Should the state provide free childcare for non-working parents?
Robert Halfon, Conservative MP for Harlow and former minister for education, says YES.
Only 54 per cent of children eligible for free school meals reach a good level of development by age five. When it comes to literacy, a child who has been in high-quality childcare for two to three years before school starts almost eight months ahead of a child who hasn’t been in childcare.
By excluding non-working parents (which includes foster parents) from accessing 30 hours of free childcare, we are disadvantaging the most disadvantaged. A child’s parents’ employment status is no fault of their own, yet it will be their development that suffers for it.
Dropping the eligibility cap for wealthier parents to claim tax-free childcare from £100,000 to £65,000 would free up £150m, which could pay for an extension of 30 hours free childcare to foster carers.
Furthermore, we could also reduce the similarly generous earnings cap for the 30 hours of free childcare that is available for three and four year olds. This could then be channelled to non-working parents, whose children need it more.
Nerissa Chesterfield, communications officer at the Institute of Economic Affairs, says NO.
Giving free handouts might be a feel-good policy, but practically it will do nothing to address what is driving childcare costs up in the UK.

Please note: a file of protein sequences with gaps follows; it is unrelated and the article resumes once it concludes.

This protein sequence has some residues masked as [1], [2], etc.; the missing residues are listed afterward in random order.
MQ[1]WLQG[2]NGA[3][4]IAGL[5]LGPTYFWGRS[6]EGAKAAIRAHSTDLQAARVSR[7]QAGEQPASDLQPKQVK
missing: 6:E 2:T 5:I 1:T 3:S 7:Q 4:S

Current subsidies in place for childcare for 15 to 30 hours a week benefit some, but families who need care for more than 30 hours a week lose out. These funds contribute to inflated market prices, making the cost of childcare for the 31st hour and onwards dramatically more expensive.
So far, throwing money at the problem has failed to achieve any of the government’s objectives: childcare is not affordable (we have some of the highest costs in the OECD), and there is no evidence to suggest that regulations such as enforcing low staff-child ratios improve quality or safety – they have only escalated costs further.
Subsidising childcare for non-working parents as well as working ones will not fix the problem. It will make it worse.
Unshackling carers from onerous regulations and targeting public funds more directly to those most in need through the tax-credit system is the medicine the market needs to reduce costs, both for families and for British taxpayers.